Lake Mungo is one of those films that you can fully enjoy as a pure horror but also recognise it as an exceptional way of portraying the handling and coping of grief. Its static and jarring sound design adds a new layer of unsettling to its already creepy imagery filled with ghostly apparitions and moving figures. It gets under your skin, and I found myself looking behind me a few instances while watching. It’s not that it’s overt in its presentation or an overall in-your-face scary; it’s quite the opposite. It’s genuinely unnerving, the haunting imagery leaving a lasting impression on your psyche.
The way Lake Mungo portrays grief blends perfectly well with its aspects of horror. A family coping with the loss of their daughter, figuring out the how and why to her death. The movie encapsulates these feelings perfectly through a documentary-styled aesthetic that doesn’t lend itself to any sort of melodrama. It feels natural, not only in part by the actors’ methodical performances that breathe authenticity, but also in the way the film directs itself. It’s a slow-burn that doesn’t feel like a burn at all, and its pacing is smooth as the story progresses forward. The bits and pieces of information added are placed effortlessly as the mystery begins to unveil itself. The drama is nice and not excessive. Lake Mungo, like I said again, feels natural. And its in this natural feeling that makes it such a captivating watch.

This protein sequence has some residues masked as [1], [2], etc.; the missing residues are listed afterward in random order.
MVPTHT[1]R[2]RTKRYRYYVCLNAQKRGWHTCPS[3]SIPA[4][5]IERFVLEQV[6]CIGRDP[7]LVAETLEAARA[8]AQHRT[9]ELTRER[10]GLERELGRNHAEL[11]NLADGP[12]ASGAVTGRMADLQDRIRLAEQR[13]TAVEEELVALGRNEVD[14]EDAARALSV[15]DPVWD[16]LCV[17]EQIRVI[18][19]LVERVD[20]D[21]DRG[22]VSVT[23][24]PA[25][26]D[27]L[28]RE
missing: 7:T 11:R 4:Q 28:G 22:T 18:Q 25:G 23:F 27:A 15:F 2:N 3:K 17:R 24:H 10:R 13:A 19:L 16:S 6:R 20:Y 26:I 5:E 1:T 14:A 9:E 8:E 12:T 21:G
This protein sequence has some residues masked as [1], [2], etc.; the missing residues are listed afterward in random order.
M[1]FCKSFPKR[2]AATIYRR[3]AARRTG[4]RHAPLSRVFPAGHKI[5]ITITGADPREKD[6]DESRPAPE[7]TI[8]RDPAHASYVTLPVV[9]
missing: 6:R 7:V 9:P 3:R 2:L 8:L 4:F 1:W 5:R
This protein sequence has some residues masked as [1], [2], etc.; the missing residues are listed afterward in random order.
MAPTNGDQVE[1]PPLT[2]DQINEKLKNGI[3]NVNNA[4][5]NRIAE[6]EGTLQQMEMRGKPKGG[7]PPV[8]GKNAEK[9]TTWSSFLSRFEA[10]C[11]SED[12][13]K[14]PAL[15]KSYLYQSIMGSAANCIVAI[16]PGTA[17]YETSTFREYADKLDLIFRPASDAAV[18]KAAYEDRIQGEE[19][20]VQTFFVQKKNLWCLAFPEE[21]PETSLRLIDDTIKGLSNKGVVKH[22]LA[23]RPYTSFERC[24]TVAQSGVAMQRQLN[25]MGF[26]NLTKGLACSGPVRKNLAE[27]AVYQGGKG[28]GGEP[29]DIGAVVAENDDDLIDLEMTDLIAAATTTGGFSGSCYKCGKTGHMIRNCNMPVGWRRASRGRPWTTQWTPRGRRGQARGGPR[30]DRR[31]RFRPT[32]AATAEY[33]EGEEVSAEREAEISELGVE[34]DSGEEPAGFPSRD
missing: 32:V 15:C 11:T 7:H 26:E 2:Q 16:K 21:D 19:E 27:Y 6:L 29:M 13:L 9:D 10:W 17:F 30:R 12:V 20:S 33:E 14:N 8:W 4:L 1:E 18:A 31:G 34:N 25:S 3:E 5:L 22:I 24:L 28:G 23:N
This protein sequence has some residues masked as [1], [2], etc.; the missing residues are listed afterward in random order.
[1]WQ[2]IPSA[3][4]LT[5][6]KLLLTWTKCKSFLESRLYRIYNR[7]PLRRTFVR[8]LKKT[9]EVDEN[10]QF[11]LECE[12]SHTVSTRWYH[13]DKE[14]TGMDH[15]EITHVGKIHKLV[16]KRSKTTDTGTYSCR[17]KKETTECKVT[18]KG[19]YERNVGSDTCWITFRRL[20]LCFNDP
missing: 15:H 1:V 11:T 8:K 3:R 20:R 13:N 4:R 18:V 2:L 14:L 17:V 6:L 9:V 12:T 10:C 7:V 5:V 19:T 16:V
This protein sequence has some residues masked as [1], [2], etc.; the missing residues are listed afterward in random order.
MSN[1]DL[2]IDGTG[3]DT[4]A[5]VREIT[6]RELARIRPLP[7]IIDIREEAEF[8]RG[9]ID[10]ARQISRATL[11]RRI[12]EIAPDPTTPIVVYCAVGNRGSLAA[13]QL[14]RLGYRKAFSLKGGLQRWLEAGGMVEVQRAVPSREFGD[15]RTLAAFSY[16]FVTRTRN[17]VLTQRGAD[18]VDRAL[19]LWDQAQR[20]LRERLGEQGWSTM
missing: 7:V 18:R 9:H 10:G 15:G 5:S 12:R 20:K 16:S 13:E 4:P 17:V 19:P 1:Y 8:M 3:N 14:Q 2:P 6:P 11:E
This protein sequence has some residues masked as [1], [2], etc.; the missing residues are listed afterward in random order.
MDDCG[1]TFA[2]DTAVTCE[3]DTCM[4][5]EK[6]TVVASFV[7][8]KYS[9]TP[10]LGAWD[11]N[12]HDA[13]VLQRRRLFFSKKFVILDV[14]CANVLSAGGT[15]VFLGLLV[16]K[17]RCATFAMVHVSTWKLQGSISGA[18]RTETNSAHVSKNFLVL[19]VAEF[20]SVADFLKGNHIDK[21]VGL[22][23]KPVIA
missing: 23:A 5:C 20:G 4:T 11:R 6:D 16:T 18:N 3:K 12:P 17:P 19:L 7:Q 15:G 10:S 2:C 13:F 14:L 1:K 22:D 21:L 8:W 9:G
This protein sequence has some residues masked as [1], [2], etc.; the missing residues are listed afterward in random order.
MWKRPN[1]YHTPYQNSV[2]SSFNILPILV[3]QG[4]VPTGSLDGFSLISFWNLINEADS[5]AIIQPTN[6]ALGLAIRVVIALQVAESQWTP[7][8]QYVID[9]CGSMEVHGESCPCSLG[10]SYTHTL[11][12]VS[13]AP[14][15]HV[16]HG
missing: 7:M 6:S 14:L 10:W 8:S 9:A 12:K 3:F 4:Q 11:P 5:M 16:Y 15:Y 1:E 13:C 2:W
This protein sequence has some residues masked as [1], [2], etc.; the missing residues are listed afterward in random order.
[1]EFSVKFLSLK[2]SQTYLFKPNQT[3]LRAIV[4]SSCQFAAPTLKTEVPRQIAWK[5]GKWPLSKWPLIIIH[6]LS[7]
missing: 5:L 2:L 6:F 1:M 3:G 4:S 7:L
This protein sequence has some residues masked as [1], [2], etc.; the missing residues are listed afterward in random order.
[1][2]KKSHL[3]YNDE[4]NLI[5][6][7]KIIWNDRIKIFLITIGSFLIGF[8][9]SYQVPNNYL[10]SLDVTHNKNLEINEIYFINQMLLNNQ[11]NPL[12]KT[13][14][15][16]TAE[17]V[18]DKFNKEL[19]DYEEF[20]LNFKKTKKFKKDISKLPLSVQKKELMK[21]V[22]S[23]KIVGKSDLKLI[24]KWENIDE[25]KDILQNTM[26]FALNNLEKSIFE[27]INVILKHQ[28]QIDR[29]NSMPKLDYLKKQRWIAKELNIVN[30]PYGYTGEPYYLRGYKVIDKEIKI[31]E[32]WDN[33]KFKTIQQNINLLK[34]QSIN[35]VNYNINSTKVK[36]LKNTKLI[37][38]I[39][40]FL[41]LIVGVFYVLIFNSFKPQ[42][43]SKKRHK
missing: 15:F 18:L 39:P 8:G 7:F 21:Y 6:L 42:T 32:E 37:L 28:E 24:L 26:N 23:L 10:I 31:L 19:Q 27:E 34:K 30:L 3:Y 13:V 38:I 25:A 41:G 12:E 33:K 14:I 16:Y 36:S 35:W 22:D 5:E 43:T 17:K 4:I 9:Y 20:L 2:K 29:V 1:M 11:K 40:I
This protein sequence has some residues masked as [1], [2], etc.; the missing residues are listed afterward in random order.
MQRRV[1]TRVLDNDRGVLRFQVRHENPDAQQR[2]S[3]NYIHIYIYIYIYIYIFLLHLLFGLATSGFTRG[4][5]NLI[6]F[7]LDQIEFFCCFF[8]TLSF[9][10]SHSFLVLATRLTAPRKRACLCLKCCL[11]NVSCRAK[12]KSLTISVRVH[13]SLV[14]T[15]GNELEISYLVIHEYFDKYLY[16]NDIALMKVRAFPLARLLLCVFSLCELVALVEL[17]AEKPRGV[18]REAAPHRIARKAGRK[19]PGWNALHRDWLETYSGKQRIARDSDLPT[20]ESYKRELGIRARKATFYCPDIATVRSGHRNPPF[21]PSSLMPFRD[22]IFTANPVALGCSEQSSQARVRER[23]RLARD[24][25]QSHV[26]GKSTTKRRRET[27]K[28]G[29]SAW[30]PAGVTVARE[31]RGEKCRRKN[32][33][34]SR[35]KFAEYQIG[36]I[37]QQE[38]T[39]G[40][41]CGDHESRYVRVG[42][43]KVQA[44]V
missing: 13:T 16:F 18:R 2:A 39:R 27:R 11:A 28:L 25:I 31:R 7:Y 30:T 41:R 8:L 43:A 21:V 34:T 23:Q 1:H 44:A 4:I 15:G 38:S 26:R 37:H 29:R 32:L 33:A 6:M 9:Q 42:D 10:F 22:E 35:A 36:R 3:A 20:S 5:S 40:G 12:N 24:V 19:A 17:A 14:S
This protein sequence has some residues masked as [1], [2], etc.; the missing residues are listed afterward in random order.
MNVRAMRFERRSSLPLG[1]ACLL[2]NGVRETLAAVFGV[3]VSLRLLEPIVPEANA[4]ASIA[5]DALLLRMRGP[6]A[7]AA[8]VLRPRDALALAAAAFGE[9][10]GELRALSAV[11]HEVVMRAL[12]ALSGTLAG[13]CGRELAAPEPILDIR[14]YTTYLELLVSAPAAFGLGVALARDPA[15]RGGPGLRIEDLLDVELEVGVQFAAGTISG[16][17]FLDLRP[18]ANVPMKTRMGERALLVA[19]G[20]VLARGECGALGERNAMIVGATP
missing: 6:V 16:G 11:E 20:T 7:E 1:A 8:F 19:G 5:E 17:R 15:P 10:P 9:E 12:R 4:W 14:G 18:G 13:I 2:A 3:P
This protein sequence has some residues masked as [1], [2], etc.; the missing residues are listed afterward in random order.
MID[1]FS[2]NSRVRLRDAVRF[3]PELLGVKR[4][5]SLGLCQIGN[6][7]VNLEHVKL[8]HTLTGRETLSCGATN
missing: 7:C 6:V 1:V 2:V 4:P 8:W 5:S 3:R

Lake Mungo is not your typical horror film. It’s much more than that. It’s a film that gives you that adrenaline feeling of being suddenly aware of your surroundings while also allowing for you to analyze and sympathise with a down-to-earth story. It’s through this this storytelling that makes it so brilliant.